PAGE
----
*The Invisible Woman* – by Nicole Johnsonsimplicity

It started to happen gradually. One day I was walking my son Jake to
school. I was holding his hand and we were about to cross the street when
the crossing guard said to him, “Who is that with you, young fella?”
“Nobody,” he shrugged.

Nobody? The crossing guard and I laughed. My son is only 5, but as we
crossed the street I thought,”Oh my goodness, nobody?”

I would walk into a room and no one would notice. I would say something to
my family – like “Turn the TV down, please” – and nothing would happen.
Nobody would get up, or even make a move for the remote. I would stand there
for a minute, and then I would say again, a little louder, “Would someone
turn the TV down?” Nothing

Just the other night my husband and I were out at a party. We’d been there
for a bout three hours and I was ready to leave. I noticed he was talking to
a friend from work. So I walked over, and when there was a break in the
conversation, I whispered, “I’m ready to go when you are.” He just kept
right on talking.

I’m invisible.

It all began to make sense, the blank stares, the lack of response, the way
one of the kids will walk into the room while I’m on the phone and ask to be
taken to the store. Inside I’m thinking, “Can’t you see I’m on the phone?”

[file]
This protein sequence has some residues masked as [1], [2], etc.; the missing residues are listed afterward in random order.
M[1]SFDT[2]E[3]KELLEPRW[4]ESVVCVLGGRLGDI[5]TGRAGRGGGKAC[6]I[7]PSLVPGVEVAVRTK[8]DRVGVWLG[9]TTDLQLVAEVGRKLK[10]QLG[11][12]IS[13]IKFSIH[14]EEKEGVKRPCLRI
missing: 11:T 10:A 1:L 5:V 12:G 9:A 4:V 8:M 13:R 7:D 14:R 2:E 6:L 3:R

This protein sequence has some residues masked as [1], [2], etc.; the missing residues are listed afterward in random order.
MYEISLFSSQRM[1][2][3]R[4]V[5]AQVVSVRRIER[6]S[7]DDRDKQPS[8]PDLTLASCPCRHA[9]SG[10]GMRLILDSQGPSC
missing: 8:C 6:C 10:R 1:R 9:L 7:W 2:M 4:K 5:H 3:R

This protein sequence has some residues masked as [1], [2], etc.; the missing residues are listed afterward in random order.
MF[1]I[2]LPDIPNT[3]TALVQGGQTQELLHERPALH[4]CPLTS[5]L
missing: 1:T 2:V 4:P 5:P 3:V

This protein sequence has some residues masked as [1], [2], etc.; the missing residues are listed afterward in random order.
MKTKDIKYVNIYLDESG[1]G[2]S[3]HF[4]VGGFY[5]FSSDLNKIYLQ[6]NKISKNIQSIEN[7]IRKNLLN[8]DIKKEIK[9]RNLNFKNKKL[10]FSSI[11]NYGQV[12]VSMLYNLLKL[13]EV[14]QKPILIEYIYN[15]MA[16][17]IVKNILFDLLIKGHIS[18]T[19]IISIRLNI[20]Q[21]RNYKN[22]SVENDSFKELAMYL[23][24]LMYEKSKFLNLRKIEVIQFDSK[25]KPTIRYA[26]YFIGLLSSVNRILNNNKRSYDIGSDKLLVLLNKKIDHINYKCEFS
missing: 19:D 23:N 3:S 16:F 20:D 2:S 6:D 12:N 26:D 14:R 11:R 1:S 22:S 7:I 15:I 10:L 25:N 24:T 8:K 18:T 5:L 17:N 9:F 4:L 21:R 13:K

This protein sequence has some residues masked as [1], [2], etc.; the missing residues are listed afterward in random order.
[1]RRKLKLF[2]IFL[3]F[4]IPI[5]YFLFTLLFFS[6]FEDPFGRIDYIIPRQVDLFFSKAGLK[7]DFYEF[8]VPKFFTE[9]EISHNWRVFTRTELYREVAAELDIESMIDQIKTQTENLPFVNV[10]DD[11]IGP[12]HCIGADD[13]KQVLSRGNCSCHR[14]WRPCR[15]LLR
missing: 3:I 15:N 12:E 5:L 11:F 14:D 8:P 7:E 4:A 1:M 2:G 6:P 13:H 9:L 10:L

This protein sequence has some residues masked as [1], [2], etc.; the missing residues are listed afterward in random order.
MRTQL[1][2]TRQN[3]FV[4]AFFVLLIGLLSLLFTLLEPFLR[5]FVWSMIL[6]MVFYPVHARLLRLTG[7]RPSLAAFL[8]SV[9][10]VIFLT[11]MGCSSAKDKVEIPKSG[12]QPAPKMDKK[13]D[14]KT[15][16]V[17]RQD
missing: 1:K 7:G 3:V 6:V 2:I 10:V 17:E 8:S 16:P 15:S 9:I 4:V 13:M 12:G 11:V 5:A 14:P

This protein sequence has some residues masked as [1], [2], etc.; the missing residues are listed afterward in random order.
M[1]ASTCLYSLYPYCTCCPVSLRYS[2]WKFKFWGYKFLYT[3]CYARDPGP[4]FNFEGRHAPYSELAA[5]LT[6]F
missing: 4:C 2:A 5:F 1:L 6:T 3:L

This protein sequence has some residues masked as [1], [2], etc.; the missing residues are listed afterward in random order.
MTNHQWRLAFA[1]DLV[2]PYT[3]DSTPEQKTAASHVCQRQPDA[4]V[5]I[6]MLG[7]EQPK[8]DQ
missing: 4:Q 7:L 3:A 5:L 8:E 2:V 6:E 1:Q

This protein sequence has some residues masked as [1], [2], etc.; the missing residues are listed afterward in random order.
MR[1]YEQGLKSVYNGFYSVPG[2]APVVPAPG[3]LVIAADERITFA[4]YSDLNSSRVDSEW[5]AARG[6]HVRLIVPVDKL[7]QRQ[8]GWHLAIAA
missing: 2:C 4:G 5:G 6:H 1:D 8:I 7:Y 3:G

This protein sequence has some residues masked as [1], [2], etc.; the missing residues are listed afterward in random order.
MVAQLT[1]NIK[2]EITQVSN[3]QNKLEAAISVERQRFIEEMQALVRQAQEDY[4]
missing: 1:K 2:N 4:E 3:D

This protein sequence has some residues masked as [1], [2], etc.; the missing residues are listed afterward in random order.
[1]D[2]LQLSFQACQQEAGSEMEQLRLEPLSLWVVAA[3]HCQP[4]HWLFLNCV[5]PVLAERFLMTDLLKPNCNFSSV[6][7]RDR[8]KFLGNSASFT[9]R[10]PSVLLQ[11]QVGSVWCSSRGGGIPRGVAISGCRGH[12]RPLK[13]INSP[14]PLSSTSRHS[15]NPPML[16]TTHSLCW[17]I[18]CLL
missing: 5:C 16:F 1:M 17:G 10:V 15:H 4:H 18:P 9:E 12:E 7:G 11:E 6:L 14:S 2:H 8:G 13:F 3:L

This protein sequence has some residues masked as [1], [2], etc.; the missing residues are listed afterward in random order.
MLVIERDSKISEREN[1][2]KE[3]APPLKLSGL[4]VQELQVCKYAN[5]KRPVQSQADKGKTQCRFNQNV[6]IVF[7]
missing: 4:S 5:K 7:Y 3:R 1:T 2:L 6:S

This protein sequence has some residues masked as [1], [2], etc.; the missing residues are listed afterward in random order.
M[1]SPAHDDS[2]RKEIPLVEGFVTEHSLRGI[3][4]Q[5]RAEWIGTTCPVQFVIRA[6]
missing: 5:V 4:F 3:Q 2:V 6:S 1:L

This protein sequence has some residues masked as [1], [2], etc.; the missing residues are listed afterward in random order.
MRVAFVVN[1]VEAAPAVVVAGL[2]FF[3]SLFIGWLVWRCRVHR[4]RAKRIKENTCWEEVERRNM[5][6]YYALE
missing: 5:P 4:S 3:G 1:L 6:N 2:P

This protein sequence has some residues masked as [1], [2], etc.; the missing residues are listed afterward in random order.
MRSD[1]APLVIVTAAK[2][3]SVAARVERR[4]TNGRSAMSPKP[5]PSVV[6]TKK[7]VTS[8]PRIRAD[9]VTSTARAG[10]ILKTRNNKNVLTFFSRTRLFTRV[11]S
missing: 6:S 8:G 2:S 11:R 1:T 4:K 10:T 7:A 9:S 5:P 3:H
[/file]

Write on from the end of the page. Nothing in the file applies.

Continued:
Obviously not. No one can see if I’m on the phone, or cooking, or sweeping
the floor, or even standing on my head in the corner, because no one can see
me at all.

I’m invisible.

Some days I am only a pair of hands, nothing more. Can you fix this? Can you
tie this? Can you open this?

Some days I’m not a pair of hands; I’m not even a human being. I’m a clock
to ask, “What time is it?” I’m a satellite guide to answer, “What number is
t he Disney Channel?” I’m a car to order, “Right around 5:30, please.”

I was certain that these were the hands that once held books and the eyes
that studied history and the mind that graduated summa cum laude – but now
they had disappeared into the peanut butter, never to be seen again.

She’s going? She’s going? She’s gone!

One night, a group of us were having dinner, celebrating the return of a
friend from England . Janice had just gotten back from a fabulous trip, and
she was going on and on about the hotel she stayed in. I was sitting there,
looking around at the others all put together so well. It was hard not to
compare and feel sorry for myself as I looked down at my out-of-style dress;
it was the only thing I could find that was clean. My unwashed hair was